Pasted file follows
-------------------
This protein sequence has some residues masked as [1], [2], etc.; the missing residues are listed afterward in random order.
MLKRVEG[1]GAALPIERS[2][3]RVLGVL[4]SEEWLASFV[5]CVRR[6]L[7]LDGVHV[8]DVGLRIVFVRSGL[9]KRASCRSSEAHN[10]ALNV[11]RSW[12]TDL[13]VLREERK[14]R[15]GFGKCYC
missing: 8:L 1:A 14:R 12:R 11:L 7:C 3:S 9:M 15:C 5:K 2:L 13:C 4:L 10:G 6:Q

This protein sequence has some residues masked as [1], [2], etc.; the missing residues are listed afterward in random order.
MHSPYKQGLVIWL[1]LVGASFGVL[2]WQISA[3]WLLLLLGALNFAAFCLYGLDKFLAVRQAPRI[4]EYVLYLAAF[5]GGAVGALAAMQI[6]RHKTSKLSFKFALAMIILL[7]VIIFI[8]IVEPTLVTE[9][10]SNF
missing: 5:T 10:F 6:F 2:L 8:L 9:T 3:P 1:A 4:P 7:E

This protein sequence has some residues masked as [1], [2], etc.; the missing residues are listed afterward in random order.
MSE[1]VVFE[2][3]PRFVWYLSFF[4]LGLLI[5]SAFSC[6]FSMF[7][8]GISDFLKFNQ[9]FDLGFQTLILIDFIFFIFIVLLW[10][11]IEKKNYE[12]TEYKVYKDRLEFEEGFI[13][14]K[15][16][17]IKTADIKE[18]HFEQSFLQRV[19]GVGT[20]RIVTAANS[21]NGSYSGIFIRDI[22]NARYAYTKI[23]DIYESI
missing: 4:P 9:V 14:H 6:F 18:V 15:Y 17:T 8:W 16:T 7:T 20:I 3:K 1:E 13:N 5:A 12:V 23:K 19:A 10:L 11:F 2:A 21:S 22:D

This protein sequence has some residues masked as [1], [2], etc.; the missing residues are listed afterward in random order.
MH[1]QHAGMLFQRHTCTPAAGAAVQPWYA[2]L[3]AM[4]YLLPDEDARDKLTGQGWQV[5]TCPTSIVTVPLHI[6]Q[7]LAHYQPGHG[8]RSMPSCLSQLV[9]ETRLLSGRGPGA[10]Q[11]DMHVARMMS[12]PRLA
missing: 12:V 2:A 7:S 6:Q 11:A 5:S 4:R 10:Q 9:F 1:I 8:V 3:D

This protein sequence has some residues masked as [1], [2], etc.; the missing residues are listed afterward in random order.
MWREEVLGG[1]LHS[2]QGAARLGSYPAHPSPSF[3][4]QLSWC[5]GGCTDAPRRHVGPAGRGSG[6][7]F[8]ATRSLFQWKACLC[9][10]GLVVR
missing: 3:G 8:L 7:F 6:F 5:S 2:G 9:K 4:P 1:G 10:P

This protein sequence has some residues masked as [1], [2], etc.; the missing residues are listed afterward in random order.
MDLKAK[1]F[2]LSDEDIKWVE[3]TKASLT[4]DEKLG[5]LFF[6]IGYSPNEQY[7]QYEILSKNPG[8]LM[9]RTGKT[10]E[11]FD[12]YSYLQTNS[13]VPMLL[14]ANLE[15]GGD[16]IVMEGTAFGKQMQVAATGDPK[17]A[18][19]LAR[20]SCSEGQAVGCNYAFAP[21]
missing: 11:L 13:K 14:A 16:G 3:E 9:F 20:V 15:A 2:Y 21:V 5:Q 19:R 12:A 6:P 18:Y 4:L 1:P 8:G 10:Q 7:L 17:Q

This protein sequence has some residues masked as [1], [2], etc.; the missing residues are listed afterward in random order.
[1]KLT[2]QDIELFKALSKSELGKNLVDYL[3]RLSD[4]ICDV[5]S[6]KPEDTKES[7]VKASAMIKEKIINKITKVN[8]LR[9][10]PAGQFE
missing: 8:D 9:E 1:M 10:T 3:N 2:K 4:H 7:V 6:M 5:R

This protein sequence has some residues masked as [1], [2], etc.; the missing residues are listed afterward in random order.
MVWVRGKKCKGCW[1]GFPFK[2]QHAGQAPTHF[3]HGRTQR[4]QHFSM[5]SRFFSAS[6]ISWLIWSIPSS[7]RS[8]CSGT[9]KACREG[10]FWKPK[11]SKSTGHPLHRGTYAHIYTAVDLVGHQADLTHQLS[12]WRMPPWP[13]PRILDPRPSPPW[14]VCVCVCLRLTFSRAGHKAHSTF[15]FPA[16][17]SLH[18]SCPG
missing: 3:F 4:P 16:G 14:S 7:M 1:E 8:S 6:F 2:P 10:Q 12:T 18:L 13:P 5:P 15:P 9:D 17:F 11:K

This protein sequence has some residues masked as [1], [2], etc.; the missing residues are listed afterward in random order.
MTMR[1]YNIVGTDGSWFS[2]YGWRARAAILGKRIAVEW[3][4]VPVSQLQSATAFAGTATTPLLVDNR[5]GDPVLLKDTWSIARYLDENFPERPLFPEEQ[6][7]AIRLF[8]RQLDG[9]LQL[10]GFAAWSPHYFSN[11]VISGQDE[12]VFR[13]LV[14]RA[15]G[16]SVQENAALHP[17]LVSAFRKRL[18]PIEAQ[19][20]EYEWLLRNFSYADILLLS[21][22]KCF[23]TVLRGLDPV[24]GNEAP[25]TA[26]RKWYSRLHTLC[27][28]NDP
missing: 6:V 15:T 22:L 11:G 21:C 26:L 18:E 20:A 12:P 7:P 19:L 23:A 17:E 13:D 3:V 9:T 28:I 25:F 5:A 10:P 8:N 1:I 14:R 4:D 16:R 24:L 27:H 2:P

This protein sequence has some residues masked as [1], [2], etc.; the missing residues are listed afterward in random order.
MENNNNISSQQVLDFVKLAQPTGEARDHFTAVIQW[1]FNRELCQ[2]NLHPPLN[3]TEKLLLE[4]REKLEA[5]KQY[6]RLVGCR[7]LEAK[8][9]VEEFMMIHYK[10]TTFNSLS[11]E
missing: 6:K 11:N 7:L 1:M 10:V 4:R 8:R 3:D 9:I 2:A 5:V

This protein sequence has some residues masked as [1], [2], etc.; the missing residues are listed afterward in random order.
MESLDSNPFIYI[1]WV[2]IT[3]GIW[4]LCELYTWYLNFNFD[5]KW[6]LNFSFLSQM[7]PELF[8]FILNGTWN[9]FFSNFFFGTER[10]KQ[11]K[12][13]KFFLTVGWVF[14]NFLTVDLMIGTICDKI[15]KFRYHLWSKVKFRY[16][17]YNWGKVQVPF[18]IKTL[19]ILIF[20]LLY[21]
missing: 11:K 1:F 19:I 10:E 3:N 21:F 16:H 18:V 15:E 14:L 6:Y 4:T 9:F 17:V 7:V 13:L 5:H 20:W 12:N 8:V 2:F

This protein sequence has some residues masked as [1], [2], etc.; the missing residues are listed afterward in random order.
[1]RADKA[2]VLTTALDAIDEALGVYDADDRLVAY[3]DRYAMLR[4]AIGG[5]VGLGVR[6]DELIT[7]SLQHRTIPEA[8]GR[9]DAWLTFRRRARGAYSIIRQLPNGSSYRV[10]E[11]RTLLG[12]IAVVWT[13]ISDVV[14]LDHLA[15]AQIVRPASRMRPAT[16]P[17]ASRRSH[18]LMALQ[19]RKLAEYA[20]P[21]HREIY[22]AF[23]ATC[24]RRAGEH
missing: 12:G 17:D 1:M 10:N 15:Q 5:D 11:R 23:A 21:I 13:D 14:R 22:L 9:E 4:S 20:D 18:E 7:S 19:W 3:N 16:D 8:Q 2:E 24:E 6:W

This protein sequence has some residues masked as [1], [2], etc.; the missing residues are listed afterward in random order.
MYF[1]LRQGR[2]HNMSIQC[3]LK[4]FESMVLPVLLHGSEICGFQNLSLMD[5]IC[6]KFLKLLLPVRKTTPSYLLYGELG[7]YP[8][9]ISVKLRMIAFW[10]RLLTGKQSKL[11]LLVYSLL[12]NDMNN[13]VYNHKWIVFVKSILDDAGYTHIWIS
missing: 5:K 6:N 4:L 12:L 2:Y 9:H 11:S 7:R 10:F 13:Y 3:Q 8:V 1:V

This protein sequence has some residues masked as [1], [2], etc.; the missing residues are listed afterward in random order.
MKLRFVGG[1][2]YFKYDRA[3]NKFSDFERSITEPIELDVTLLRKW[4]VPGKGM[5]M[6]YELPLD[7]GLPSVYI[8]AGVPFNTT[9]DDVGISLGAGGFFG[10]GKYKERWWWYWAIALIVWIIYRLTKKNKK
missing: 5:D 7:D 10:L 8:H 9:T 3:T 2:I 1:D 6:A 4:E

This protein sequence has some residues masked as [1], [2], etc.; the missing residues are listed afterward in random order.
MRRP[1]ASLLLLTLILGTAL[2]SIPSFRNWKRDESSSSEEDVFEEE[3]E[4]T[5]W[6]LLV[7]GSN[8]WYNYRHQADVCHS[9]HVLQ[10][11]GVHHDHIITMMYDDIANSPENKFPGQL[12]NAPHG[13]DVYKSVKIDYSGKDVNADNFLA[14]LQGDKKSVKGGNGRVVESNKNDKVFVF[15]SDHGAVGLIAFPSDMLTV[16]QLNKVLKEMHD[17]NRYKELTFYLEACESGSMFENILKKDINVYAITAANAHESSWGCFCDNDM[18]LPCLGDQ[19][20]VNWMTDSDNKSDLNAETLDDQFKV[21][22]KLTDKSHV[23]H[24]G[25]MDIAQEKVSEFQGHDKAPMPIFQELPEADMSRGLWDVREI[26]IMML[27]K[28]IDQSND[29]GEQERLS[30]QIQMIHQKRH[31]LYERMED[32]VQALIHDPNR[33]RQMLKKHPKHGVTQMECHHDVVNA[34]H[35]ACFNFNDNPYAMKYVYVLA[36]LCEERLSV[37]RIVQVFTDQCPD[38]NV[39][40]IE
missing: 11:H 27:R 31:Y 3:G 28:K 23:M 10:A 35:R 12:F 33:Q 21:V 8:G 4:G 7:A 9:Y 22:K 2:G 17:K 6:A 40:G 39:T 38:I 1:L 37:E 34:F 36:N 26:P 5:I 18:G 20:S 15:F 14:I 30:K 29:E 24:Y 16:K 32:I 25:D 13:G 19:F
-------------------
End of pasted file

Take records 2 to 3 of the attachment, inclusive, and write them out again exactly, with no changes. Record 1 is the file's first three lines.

This protein sequence has some residues masked as [1], [2], etc.; the missing residues are listed afterward in random order.
MHSPYKQGLVIWL[1]LVGASFGVL[2]WQISA[3]WLLLLLGALNFAAFCLYGLDKFLAVRQAPRI[4]EYVLYLAAF[5]GGAVGALAAMQI[6]RHKTSKLSFKFALAMIILL[7]VIIFI[8]IVEPTLVTE[9][10]SNF
missing: 5:T 10:F 6:F 2:L 8:L 9:T 3:P 1:A 4:P 7:E

This protein sequence has some residues masked as [1], [2], etc.; the missing residues are listed afterward in random order.
MSE[1]VVFE[2][3]PRFVWYLSFF[4]LGLLI[5]SAFSC[6]FSMF[7][8]GISDFLKFNQ[9]FDLGFQTLILIDFIFFIFIVLLW[10][11]IEKKNYE[12]TEYKVYKDRLEFEEGFI[13][14]K[15][16][17]IKTADIKE[18]HFEQSFLQRV[19]GVGT[20]RIVTAANS[21]NGSYSGIFIRDI[22]NARYAYTKI[23]DIYESI
missing: 4:P 9:V 14:H 6:F 18:V 15:Y 17:T 8:W 16:T 7:T 20:I 3:K 1:E 13:N 5:A 12:V 23:K 19:A 10:L 11:F 2:A 21:S 22:D